To find out more about diving in your area, go to www.bsac.com or call free on 0500 947 202.

About the British Sub-Aqua Club (BSAC):

BSAC trains and represents 35,000 active scuba divers and snorkellers. It is the UK National Governing Body and official voice of scuba and snorkelling, working with organisations like the Health and Safety Executive, the RNLI, Marine Coastguard Association (MCA), Marine Conservation Society, HM Treasury’s Receiver of Wrecks, DEFRA and other diving organisations. 

BSAC is the world’s largest diving club and has 1,000+ sociable, family-based local branches and more than 120 diving centres spread across the country and worldwide. From beginner to expert, BSAC provides extensive diver training and the resources and back-up divers need to keep skills sharp and to help them enjoy diving safely. It welcomes membership of divers trained by all other agencies. 

www.bsac.com

Thursday October 20th, 2011

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Search launched for the families of “forgotten” D-Day heroes

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A search has been launched to find families of the “forgotten heroes” who perished on a D-Day landing craft which sank in the Solent.

The Southsea branch of the British Sub-Aqua Club (BSAC) who identified the wreck of the landing craft are hoping to organise a memorial service at sea.

They are keen to trace relatives or former comrades of the men who died so they can invite them to the service.

BSAC member Alison Mayor led the team who conducted the diving survey and historical research which located the LCT 427 in the Solent.

The LCT was cut in half and sank in a collision with a British battleship on the way back from the D-Day landings.

Alison wants to ensure the men who risked their lives taking tanks to the Normandy beaches and died in the tragic accident just four miles from home will never be forgotten.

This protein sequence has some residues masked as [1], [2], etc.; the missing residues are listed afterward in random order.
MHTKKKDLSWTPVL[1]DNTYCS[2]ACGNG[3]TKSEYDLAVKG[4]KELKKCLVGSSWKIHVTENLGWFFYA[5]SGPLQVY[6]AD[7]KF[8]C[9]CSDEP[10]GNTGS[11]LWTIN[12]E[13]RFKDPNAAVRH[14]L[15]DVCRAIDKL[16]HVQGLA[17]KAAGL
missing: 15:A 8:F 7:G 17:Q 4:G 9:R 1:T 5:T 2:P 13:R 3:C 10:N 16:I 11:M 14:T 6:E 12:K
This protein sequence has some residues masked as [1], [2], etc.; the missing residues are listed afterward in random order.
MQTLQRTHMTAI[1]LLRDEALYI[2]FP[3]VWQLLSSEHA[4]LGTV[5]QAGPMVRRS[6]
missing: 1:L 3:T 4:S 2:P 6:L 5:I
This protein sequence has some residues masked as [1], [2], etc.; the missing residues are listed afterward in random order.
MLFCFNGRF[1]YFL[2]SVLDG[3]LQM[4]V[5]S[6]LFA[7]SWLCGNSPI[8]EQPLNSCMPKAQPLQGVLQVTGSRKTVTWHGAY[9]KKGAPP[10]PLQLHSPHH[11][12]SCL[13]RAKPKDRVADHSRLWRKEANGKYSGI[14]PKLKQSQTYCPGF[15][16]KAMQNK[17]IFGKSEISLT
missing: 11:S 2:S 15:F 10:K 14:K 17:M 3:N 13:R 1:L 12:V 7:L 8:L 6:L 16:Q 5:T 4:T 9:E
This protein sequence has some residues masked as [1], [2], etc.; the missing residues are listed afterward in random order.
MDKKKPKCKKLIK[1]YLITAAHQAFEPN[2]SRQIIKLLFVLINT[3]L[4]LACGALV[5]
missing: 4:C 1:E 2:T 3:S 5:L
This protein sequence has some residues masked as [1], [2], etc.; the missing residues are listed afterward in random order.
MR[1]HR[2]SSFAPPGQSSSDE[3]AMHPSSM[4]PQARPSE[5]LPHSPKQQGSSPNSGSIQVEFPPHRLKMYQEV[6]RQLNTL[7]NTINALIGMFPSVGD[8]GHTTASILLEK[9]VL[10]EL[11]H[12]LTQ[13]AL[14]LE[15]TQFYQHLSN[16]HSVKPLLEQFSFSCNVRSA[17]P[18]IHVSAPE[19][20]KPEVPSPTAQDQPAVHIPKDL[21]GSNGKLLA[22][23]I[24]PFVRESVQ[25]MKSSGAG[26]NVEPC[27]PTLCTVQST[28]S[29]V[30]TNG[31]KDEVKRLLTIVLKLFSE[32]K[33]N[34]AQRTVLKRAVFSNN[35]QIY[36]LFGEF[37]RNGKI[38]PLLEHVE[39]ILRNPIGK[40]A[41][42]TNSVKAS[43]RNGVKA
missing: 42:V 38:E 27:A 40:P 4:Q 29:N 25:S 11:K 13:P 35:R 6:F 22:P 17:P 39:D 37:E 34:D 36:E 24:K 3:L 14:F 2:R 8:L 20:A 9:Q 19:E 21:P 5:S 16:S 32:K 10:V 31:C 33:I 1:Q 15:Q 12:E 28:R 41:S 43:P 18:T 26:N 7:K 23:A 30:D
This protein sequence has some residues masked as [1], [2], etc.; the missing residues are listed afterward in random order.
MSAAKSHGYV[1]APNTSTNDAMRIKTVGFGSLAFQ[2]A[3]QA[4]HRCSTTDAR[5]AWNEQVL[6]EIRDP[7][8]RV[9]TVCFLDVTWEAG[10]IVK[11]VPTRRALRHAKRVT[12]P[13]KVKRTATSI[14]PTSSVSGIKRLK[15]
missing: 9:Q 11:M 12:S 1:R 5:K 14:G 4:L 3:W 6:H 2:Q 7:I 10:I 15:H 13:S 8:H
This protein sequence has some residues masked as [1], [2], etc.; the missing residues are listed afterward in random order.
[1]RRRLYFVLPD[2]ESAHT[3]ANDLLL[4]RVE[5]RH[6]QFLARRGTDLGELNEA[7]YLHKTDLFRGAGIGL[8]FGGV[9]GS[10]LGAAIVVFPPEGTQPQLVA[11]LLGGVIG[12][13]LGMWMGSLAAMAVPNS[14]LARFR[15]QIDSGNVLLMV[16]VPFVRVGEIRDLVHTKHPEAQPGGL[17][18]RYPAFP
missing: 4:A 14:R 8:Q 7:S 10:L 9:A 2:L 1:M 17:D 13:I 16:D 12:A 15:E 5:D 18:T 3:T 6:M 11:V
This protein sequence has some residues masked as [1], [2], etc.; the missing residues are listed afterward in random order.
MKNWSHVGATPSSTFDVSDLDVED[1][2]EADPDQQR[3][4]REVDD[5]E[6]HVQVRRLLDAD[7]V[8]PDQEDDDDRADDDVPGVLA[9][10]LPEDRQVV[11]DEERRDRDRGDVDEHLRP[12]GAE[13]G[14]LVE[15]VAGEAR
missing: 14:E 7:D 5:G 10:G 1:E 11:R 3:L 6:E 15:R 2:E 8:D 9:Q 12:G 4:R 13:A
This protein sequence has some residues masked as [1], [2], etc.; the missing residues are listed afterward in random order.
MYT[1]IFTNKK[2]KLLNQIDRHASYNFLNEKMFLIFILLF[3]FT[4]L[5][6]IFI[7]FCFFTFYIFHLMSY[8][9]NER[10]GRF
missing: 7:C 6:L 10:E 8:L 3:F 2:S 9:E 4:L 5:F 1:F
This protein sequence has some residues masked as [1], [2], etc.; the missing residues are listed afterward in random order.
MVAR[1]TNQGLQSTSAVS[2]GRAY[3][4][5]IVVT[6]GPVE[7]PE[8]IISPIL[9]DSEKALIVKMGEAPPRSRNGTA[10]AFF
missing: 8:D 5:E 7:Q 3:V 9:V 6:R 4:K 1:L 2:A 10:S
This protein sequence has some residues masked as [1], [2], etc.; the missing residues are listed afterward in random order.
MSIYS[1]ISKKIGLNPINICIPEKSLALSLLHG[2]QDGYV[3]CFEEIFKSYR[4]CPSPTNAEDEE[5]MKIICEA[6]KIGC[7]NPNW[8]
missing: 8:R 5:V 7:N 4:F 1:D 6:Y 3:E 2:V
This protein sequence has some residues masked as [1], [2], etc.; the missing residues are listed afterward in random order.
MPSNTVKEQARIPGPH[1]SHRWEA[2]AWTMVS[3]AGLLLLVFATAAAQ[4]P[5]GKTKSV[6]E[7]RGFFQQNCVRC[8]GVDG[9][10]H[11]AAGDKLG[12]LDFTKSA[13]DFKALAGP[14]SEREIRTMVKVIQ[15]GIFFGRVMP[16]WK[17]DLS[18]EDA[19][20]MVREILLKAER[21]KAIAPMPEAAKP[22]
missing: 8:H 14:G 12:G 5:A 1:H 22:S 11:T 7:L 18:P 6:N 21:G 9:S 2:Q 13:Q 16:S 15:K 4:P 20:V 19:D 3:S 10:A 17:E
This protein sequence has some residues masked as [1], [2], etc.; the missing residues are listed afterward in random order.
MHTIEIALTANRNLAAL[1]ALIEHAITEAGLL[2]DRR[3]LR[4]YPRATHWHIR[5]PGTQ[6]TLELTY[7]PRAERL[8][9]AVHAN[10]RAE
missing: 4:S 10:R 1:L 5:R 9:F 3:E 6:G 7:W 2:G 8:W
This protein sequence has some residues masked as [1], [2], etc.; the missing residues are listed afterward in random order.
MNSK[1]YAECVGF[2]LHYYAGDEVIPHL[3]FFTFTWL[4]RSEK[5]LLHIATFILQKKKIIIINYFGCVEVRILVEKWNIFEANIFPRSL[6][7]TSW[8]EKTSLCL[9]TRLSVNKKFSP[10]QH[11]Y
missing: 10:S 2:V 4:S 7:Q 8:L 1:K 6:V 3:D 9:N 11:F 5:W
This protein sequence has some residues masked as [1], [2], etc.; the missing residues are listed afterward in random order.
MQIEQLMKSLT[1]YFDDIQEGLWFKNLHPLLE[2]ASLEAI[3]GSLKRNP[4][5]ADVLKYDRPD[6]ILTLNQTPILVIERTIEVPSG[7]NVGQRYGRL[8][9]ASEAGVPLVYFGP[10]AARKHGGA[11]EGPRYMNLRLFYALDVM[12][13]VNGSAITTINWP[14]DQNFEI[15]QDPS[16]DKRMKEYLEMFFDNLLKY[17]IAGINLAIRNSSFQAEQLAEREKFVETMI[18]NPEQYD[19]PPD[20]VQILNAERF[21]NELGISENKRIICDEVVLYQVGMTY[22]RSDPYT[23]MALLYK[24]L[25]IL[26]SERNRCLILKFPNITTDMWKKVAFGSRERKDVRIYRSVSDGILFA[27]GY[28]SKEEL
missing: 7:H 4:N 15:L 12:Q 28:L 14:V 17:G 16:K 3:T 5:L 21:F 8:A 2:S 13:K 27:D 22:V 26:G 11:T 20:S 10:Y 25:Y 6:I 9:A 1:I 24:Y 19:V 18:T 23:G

The wreck lies in the main shipping channel approaching the busy ports of Portsmouth and Southampton, which is normally out of bounds for diving.

Special permission was given by the Queen’s Harbour Master Portsmouth to conduct the underwater survey with diving managed carefully around shipping movements.

The two sections of wreck are in remarkable condition at a depth of about 30m, several hundred metres apart, with anti-aircraft guns and ammunition boxes.

Alison said: “In all there were 13 men aboard LCT 427 and only one of them was recovered that night. Sadly, he died two days later and was officially buried.

“The wreck site is much more than an important historical site, it is the final resting place of 12 brave men who made the ultimate sacrifice for their country , and in very tragic circumstances.

“We have therefore been extremely careful to treat the find with the dignity and respect it deserves.

“We believe it would be fitting to hold a memorial service for the 12 men who were officially listed as missing presumed killed.

“We very much want to contact any surviving family of the men, and old comrades, to take them to the location where we could hold a simple memorial service.”

The search has the full backing of Mary Tetley, the Chief Executive of the British Sub-Aqua Club.

She said: ” Southsea Sub-Aqua Club have done admirable work in locating the landing craft so that we can honour the brave crew members who perished so close to home.

“We hope that the memorial service will be an opportunity for their families and remaining comrades to have closure and pay homage to their sacrifice.”

Already one 86-year-old navy veteran who knew a sub-lieutenant on the landing craft has said he would love to attend the service and read a passage from the Bible in memory of former comrades.

As an 18-year-old Midshipman, Paul Butler, from Bledington, Chipping Norton, who was returning that night from the D-Day beaches in LCT 454, knew Sub-Lt Frank Freeman, whom he believes was second-in-command on the LCT 427.

Although he could not see it, Mr Butler believes it may have been the LCT 427 he dispatched a message to that night advising they were changing course because his signalman had spotted “a monster silhouette” far away but coming towards them. He heard the next day that there had been an accident and a landing craft had collided with a battleship.

Mr Butler said: “Those who were left behind must be first and foremost in our thoughts. I am sure a service would appeal to many and, as a practising Christian, I would love to read a passage from the Bible – something I do every day -  at any service, although I realise there may be others far more deserving than me.”